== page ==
On Wednesday, Staff Writer Yacob Melman attended the weekly Astronomy Department colloquium, featuring a talk by Keith Hawkins on finding the origins of stars and galaxies.
At the Astronomy and Astrophysics Department colloquium, on most Wednesdays at 4:05 pm, you can take a step back from the hustle and bustle of New York City and look up to the stars. In the Astronomy Library—located in the highest reaches of Pupin—grad students, postdocs, professors, and the occasional undergrad (myself included) assemble to listen to a guest speaker lecture about research at the cutting edge of the scientific community.
This week featured Dr. Keith Hawkins, a professor at UT Austin, a former Columbia postdoc, and an expert on the chemistry of stars as well as the use of that information to interpret our galaxy’s structure. Or, as he called his field, galactic archaeology.
When he first mentioned the term, I felt a bit stunned, watching every other person nod their heads in understanding. “Galactic” and “archaeology” are not two words that I hear together every day. But, by taking a step back, I saw that my initial assumption was close-minded. By using a combination of physics, chemistry, and mathematics, astronomers can analyze various celestial objects to find out what our galaxy looked like billions of years ago. With enough information, they can construct a timeline of a galaxy’s growth and evolution. History is not at all constrained to the planet we call home.
So what does galactic archaeology ask? The Hawkins group, which focuses on studying the Milky Way, tackles a wide breadth of questions that boil down to one core inquiry: how did our galaxy form? A deceptively simple question, but one whose solution has puzzled astronomers for years. However, Professor Hawkins believes that there exists a method that could eventually solve this mystery.
It is generally accepted that stars form due to the collapse of dust clouds, which leads to the creation of protostars—the hearts of future stars. But these clouds create more than just one star, and there is debate as to whether they form in “clusters” or “strings.” For the creation of galaxies, we still are far from a consensus. Some scientists suggest they form through “monolithic collapse,” where galaxies simply require the collapse of massive gas clouds with enough angular momentum. Other astronomers advocate for the “hierarchical” theory, where smaller units of gas clouds and their corresponding stars merge together. The truth is likely somewhere in between, but there is also one more factor that plays a role: galactic cannibalization. Simulations show that the Milky Way consumed a smaller galaxy in the past, playing a huge role in its current state of existence. We can figure out exactly which galaxy was cannibalized by looking at stars as fossils from the early days of galaxy formation.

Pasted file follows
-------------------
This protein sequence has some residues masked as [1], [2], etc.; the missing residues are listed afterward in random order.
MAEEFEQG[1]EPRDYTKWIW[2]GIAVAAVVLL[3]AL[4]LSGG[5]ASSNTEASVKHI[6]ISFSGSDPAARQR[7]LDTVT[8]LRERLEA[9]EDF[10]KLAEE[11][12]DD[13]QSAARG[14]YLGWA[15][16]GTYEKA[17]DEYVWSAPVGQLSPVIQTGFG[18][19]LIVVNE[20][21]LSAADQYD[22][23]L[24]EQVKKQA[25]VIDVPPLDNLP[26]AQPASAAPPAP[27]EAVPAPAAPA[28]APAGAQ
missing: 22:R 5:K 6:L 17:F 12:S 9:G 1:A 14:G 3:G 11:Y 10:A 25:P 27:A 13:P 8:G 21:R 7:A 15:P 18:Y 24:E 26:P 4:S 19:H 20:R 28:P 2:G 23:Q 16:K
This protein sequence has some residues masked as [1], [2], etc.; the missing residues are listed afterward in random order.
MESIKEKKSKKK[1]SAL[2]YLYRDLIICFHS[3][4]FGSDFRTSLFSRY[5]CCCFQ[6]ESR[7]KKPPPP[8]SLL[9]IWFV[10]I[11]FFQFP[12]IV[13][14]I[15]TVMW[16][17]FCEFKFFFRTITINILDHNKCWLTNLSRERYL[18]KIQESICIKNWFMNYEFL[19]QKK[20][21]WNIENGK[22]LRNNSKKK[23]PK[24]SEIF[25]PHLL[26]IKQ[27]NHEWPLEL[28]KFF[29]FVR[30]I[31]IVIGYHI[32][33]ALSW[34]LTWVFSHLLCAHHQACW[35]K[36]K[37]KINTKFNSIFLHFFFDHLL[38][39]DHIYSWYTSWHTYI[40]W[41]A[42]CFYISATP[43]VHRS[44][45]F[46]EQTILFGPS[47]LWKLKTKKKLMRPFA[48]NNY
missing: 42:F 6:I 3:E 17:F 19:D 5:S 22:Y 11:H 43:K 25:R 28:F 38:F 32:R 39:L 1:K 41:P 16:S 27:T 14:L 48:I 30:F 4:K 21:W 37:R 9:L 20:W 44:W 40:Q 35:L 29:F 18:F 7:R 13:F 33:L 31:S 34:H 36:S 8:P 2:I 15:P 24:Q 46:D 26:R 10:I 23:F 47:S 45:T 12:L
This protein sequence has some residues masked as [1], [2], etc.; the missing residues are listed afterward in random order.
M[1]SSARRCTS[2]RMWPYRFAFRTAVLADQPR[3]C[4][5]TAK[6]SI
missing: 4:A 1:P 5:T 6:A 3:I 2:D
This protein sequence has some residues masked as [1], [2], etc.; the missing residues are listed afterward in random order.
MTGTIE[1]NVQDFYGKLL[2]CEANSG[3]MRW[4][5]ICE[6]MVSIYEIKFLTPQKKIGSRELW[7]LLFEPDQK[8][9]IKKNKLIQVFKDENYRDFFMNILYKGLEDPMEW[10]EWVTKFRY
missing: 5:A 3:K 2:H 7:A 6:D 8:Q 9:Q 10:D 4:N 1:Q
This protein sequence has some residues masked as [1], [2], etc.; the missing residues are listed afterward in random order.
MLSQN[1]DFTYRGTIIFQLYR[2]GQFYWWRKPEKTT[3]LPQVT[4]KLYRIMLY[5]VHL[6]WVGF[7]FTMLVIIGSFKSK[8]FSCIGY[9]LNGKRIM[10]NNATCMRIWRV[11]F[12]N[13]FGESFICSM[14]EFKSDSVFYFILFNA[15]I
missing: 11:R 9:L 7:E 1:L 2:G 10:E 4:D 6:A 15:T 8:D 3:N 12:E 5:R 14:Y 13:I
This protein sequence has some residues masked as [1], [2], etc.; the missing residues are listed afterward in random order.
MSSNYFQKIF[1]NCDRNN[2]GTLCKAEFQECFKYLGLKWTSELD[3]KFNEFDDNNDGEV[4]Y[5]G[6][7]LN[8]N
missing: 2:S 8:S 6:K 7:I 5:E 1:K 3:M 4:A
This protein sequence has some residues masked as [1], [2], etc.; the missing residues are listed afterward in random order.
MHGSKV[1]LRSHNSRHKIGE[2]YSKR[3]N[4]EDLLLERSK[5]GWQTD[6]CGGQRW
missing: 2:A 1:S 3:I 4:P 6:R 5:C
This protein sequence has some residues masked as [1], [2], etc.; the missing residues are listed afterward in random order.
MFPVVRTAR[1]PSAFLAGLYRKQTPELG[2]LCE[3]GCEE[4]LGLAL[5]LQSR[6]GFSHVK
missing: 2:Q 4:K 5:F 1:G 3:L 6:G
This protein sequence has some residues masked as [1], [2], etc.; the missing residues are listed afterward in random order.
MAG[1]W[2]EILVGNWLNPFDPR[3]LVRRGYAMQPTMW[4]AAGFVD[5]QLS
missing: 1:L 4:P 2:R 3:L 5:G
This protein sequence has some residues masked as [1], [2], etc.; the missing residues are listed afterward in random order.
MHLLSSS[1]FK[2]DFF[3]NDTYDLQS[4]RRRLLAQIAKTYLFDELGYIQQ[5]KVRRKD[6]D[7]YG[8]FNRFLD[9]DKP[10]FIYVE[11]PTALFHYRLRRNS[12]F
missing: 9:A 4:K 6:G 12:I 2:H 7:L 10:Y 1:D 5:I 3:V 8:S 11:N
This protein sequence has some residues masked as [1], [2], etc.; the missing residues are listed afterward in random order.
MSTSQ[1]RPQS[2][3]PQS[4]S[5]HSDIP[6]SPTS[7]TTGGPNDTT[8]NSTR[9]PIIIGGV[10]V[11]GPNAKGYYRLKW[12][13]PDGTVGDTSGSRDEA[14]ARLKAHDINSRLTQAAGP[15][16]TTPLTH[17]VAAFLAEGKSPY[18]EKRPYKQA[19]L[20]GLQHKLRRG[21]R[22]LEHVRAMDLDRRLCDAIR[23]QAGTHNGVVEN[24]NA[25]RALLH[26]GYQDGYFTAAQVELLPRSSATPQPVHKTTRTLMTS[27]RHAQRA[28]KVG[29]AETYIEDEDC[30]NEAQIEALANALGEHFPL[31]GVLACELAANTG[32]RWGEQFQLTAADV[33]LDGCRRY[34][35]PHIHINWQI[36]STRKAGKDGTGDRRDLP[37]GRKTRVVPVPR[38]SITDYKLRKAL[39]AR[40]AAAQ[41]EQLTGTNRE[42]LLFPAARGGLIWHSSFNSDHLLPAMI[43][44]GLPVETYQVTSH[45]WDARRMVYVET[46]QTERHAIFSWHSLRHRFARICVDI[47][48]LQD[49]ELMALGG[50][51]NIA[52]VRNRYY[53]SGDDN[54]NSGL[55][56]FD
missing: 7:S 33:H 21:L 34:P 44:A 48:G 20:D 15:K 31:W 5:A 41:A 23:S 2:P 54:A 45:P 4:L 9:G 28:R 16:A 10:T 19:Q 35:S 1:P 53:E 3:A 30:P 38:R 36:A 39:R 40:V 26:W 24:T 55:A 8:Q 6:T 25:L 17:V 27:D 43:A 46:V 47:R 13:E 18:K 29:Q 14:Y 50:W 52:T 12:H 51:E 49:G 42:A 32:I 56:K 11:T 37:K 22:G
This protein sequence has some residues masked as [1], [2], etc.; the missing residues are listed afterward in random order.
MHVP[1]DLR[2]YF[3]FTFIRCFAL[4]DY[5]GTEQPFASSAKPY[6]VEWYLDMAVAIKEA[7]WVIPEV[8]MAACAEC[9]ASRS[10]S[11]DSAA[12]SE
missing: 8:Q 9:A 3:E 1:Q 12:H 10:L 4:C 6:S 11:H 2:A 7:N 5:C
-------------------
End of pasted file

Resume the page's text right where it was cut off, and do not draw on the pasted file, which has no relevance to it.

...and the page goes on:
As it happens, we are at the perfect time to pursue these answers due to the Gaia space mission. This is the name of an astrometry-focused space observatory run by the European Space Agency that has constructed a catalog mapping the position and motion of billions of stars. This data gave the Hawkins group the ability to see patterns as never before. Using the data, they can use a procedure known as chemical tagging, which uses elemental composition to match stars together based on birthplace. It operates under two assumptions: stars originating from the same cloud of dust will have the same compositions, and stars born in different locations will be unique.
Naturally, the Hawkins group set about confirming this. The first experiment involved binary stars: systems of two stars that have the same birthplace. However, preliminary studies showed that they were chemically dissimilar. This worried the community, but the newly-found data from Gaia came to the rescue. Instead of relying on a few cases, thousands could easily be analyzed. The Hawkins group, one of the first to do so, relievingly found that those first binary stars were an exception, not the rule. After analyzing more of the data, they found that over 90% of binary stars are highly homogenous. This held true even for pairs with extremely wide orbits.
Chemical tagging was a good approximation for pairs, but there are stellar streams consisting of thousands of stars in the Milky Way’s halo. Could they characterize those by birthplace? Looking carefully at the Gaia data, the Hawkins group found strings of stars that shared high abundances of specific elements and similar chemical compositions. After testing more streams, they saw that, although the method did not work for all of them, the approximation was relatively accurate. So, they approached the ultimate hurdle: the galaxy.
Is it even possible to characterize a whole galaxy? Maybe—it’s well known that metal concentration decreases the further away from the center of the galaxy you go, but differences in composition at the same radius have not been found. That is, until now. Recent simulations have shown that patterns should exist at equal radii, and research by the Hawkins group has given results that may help confirm this. Although they are still very early in this process, the mapped-out Gaia data indicates that metallic gradients exist and are potentially concentrated in the spiral arms. Only more time and research will tell if a complete picture can be constructed.
Meanwhile, the Hawkins group will continue their work as Gaia and other missions collect more data. They have several other projects running in tandem, including applying chemical tagging to hypervelocity stars and tagging the galactic center to better improve our knowledge about it. With the power of computing at their side, they may be able to find out where and how the entire Milky Way originated. And let’s be honest—aren’t we all a bit curious too?
Header via Wikimedia
Elemental distribution images via K. Hawkins et al 2022 MNRAS
Binary star composition graph via T. Nelson et al 2021 ApJ